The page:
Video: Gruden Works With Mariota, Hundley
The first three installments of Gruden’s QB Camp debuted Tuesday night on ESPN2 featuring Marcus Mariota, Brett Hundley and Bryce Petty.
There’s always a degree of awkwardness to these proceedings and that certainly applied to Jon Gruden‘s interactions with Mariota, who stayed true to his reserved, low-key personality and offered little in response to Gruden’s probing questions. At one point, Gruden asked him, “You don’t like being in the spotlight, do you?” to which Mariota responded, “No way.”
“Well,” said Gruden, “you better get used to it.”
Gruden offered thoughts on the Oregon quarterback on ESPN.com.
Mariota is a flat-liner. I tried to irritate him. I tried to get him to laugh, I tried to get him mad a little bit (normally, I’m pretty good at that). He is all business. I’ve known a lot of really good quarterbacks who were 25-words-or-less guys. Sometimes, the people that ramble all the time can lose sight of the bull’s-eye.
My dad coached running backs at Notre Dame when Joe Montana was there. Joe was quiet. Mariota is quiet, but when he got out here on the field for our workout, the other players came alive. You saw the enthusiasm, the bounce in his stride. That is where his laboratory is, out on this field. When we had him on the board, he was learning what to do — learning a new snap count, learning a different language in the huddle, learning different protection terms. He did not want to talk a lot. He wanted to be clear, concise and to the point in what he said.
Gruden noted that when Mariota went from Hawaii to Oregon, there were times when he thought about leaving.
Now, he might be a real long way from home. He is still a young kid. It is not like he is a fifth-year senior. He is still a young kid who needs to be in the right situation and developed by the right group of people, much like he was at Oregon.
If someone takes the time to do it right, this guy is going to be a ball of fire because he is really talented.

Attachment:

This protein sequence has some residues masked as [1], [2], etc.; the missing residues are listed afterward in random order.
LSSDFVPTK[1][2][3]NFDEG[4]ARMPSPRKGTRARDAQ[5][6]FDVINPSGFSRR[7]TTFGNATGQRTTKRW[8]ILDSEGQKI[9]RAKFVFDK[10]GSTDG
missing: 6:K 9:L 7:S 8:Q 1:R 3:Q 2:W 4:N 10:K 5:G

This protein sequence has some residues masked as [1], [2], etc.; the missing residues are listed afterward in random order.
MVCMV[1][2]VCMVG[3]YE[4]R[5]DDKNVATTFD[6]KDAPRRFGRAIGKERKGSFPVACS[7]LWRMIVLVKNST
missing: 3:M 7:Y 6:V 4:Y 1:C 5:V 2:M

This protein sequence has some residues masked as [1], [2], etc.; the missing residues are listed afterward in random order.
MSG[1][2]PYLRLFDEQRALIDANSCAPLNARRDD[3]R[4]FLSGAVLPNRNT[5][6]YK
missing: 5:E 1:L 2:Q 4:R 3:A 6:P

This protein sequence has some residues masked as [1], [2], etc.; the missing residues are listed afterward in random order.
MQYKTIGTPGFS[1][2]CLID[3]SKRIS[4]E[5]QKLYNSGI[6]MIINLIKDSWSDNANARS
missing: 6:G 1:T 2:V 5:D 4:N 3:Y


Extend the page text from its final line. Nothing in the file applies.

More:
Mariota spent Tuesday with the Bucs and reportedly has a meeting with the Titans tomorrow.
Hundley is more outgoing by nature and seemed comfortable interacting with Gruden, who compared him to Donovan McNabb in terms of size, personality and style coming out of college. Gruden made it clear that he thinks Hundley is a work-in-progress.
This is an offense at UCLA in which they didn’t really emphasize the pocket on a first-, second- and third-down basis. There are some rough edges. There is no question he needs to improve that and prove he can execute that. That is part of the development of a young quarterback. Development is not a word we hear much… I do believe he can survive and flourish in the pocket. He loves football and is a junkie. During our visit, he learned quickly and applied it on the field right away, which is something that would serve him very well in the NFL. I gave him a new snap count, new protection terms, new hand signals and new teammates, and he handled it without problem. We had Ike Taylor and a lot of pro players out here, and Hundley handled it. I like that. He has a chance.
The same could be said for Petty. Like Hundley and Mariota, the Baylor QB is coming out of a system that leaves some question marks when it comes to the transition to the pros.
Baylor averaged 48.2 points per game this past season, most in the FBS. That is awesome. Defenses have to fear this offense. NFL teams do, too. They know quarterbacks coming from that offense face a large learning curve. Petty is going to wind up in a training camp somewhere getting fewer reps than he would ideally get. Whichever team gets him probably isn’t going to go as fast on offense. Petty must put in a lot of work stressing pass protections: five-man protections, scat protections, six-man slide protections, seven-man split flow protections, eight-man maximum protections, play-actions, quick-game protections. It is all about protections in the NFL and understanding how they work. What to audible to, when to throw it hot, who to throw it hot to. If he can master protections, it’s just huge. That is how some of the NFL’s top quarterbacks play forever. I really loaded up Petty with new stuff when he was here. He missed a few protection calls, but I also gave him a lot more than I give some guys.